NORYANG: DEADLY SEA Caps Off South Korea’s Epic Naval Warfare Trilogy

Noryang: Deadly Sea is the final installment of the epic The Admiral naval warfare series, directed by Kim Han-min and based on Admiral Yi Sun-sin and set in the 1590s.

The first film, The Admiral: Roaring Currents (2014), was a roaring success, setting Korean box office and viewing records. More importantly – and this is a word we avoid around these parts – it was a masterpiece, translating naval strategy to the screen in a way that was understandable and extremely thrilling to watch, demonstrating how the execution of brilliant maneuvers won the day.

Noryang: Deadly Sea now closes the book on this epic saga, with Kim Yoon-seok in the role of Yi Sun-sin.

With its incredibly thrilling (and lengthy) depictions of naval battles, there’s little doubt that this trilogy is the standard for naval warfare movies, spotlighting a historic hero with great brilliance and courage.

The period covered in the films features one of the most famous and unique marvels of Korean history: the famous Turtle Ships of the Joseon Navy. The huge, armored ships, so-called for their appearance of a shell-like hardtop and dragon’s-head figurehead, were extremely effective in battle. Cinematically, they’re a blast to watch, smashing their way through enemy ships like waterborne battering rams.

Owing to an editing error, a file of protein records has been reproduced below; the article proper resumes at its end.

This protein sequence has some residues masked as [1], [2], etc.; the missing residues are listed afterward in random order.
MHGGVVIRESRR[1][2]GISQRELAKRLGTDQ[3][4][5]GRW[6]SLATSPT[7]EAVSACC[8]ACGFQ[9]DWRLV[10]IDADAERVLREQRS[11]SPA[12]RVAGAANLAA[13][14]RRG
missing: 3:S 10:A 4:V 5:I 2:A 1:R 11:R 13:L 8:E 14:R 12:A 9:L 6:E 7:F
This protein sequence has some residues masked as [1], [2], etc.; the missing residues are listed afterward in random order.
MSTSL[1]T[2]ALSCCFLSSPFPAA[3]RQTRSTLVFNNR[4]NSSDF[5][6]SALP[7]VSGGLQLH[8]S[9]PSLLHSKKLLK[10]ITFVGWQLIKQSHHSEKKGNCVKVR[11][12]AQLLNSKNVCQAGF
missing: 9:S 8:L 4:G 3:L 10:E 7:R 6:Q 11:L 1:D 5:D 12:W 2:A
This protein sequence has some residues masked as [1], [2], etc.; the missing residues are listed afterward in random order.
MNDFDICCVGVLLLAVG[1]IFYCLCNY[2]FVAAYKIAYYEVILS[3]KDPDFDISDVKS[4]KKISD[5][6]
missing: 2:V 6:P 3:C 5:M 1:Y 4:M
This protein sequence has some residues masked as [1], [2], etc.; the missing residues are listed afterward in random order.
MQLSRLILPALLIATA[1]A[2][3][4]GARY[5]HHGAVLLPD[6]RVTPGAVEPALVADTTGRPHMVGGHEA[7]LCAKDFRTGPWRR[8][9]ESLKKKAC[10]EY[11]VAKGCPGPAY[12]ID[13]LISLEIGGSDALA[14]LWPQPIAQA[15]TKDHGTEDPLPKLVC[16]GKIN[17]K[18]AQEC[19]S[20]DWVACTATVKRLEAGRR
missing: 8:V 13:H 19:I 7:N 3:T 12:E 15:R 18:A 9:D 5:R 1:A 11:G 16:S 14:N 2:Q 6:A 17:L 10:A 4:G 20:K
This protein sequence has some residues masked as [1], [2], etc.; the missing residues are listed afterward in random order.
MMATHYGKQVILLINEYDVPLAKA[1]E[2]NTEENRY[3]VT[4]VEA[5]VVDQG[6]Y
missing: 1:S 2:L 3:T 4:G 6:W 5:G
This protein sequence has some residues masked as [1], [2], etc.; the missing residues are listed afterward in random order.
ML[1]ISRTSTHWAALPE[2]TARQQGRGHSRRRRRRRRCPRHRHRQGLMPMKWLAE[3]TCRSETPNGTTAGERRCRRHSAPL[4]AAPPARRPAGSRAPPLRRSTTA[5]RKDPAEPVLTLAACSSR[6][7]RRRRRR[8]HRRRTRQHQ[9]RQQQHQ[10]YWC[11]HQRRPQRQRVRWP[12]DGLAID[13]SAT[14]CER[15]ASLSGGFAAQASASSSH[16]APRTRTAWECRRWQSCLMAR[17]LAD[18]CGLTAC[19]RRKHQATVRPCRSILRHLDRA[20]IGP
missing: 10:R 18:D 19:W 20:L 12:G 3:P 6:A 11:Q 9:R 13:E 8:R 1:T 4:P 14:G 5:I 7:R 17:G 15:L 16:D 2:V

While all three films are great, neither sequel quite reaches the lofty heights of the first film, which more effectively demonstrated naval strategy in a way that was incredibly riveting and satisfying. Furthermore, it was shot in more of a tactile in-camera reality, whereas its sequels use more CG and digital worldcraft and compositing.

By contrast, while Noryang features plenty of discussion of fluid strategies in shifting scenarios, its overall structure is less of a brilliantly executed campaign and more of a sustained clash of sheer tenacity and perseverance.

It’s a little hard to shake the disappointment that each of the films has a different actor playing Yi Sun-sin, slightly fracturing the illusion of continuity. I understand that choice for last year’s prequel Hansan: Rising Dragon, featuring a younger version of the character, but for the last outing it would have been great to see the great Choi Min-Sik make his return. Alas.

At 2.5 hours, Noryang is slightly longer than its precedessors, and has a somewhat laborious setup that can at times be hard to follow. I found it a struggle to keep track of the different Korean, Japanese, and Chinese characters and their place in the narrative (and I say that as someone who has a pretty good ear for differentiating these languages aurally).

But once the battle begins, almost exactly at the film’s halfway mark, you’ve put in the work and from there it’s the good stuff: sustained naval combat with dueling strategies, long distance and close-quarters fighting, epic heroics, and the unpredictability of a shaky alliance.

Noryang: Deadly Sea opened in Los Angeles on December 22 and expands to additional North American markets January 5.

— A/V Out

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